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Searching for heroes: Evangelist embarks on fatherhood mission

Evangelist Phil Larson's Community Transformation Initiative is helping address issues faced by children in fatherless homes and the fathers who left them. Larson has teamed with Northwest Oklahoma City to help provide men for a fathers' group at a local school.
by Carla Hinton Published: September 11, 2013

The Rev. Phil Larson stands in the midst of fictional greatness — Gandalf the wizard, Batman, Iron Man and the actor John Wayne as a movie tough guy.

He uses life-size cutouts of such characters to help convey a message to fathers across Oklahoma: They are the God-ordained heroes of their families, the real-life champions their children want and need in their lives.

“If Dad is not there, there's a hole and that hole is passed on to their own kids,” Larson said.

The Yukon businessman and evangelist has made it his mission to connect fathers to their families. He has a map of the Oklahoma City metro he said is “emblazoned” on his heart that shows where the majority of children live in households where a father is not present.

Larson calls them “abandonment zones,” and his effort to help them is a key part of the Community Transformation Initiative he started about a year ago. He has teamed with Northwest Oklahoma City to help provide men for a fathers' group at a local school where there aren't many dads around.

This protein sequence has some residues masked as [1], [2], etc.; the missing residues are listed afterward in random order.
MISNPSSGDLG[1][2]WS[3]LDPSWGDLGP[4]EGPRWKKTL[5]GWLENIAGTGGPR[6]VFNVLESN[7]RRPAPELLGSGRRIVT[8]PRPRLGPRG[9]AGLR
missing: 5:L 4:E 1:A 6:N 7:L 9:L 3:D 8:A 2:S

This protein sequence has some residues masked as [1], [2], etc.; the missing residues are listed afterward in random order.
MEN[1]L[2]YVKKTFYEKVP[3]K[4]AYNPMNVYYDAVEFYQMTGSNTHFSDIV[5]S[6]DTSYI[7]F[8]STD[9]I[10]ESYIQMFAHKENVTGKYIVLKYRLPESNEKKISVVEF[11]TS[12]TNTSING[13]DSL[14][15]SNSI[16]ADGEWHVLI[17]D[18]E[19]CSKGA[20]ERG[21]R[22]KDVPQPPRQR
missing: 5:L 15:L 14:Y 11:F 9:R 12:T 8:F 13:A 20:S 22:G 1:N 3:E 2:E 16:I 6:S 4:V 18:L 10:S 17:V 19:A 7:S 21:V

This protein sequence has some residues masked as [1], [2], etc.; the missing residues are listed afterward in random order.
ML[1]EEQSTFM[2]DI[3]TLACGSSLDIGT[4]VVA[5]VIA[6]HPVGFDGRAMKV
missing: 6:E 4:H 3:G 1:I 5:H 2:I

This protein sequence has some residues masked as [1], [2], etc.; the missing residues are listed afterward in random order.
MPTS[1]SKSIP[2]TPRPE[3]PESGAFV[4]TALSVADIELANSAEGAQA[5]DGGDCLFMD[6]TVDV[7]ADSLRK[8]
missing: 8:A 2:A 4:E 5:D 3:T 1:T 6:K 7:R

He also provides training and encouragement to men who are active in their children's lives and striving to be better fathers.

A fundraiser for the fatherhood initiative, a golf tournament and luncheon, is planned for Monday in Oklahoma City and will feature special guests U.S. Rep. James Lankford, R-Oklahoma City and Carey Casey, CEO of the Kansas City-based National Center for Fathering.

Empowering men

Larson hosts “Fearless Fathers” conferences across the state and in Mexico. He starts WatchDOGS groups connecting men from local churches to schools where more positive male role models are needed. He offers his “Dad's University” classes at churches, community centers and online.

He said his superhero cutouts grab attention at fatherhood conferences like the one held in August at Tabitha Baptist Church, 1219 NE Grand Blvd.

He said he tells men as fathers, they will be called upon to bring such attributes to the forefront. Like John Wayne's film characters, they will need strength.

He said they will need the kind of love the comic book character Batman shows for orphans and the innocent residents of Gotham City. Iron Man, Larson said, stands for energy and power that a man needs when his family requires protection.

And Gandalf of Tolkien's “Lord of the Rings” represents faith because the wizard shows up time and again to rescue his friends.

“For a man to stay in the game, he needs faith,” Larson said.

Larson is founder of a ministry called Prayer Metro. About a year ago, he left his job as assistant vice president of enterprise operations at American Fidelity to take his fatherhood message to the streets full time.

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by Carla Hinton
Religion Editor
Carla Hinton, an Oklahoma City native, joined The Oklahoman in 1986 as a National Society of Newspaper Editors minority intern. She began reporting full-time for The Oklahoman two years later and has served as a beat writer covering a wide...
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I'm hoping to see more positive males that our children can identify with — additional male role models that care. They will see that these men want to help them make good decisions.”

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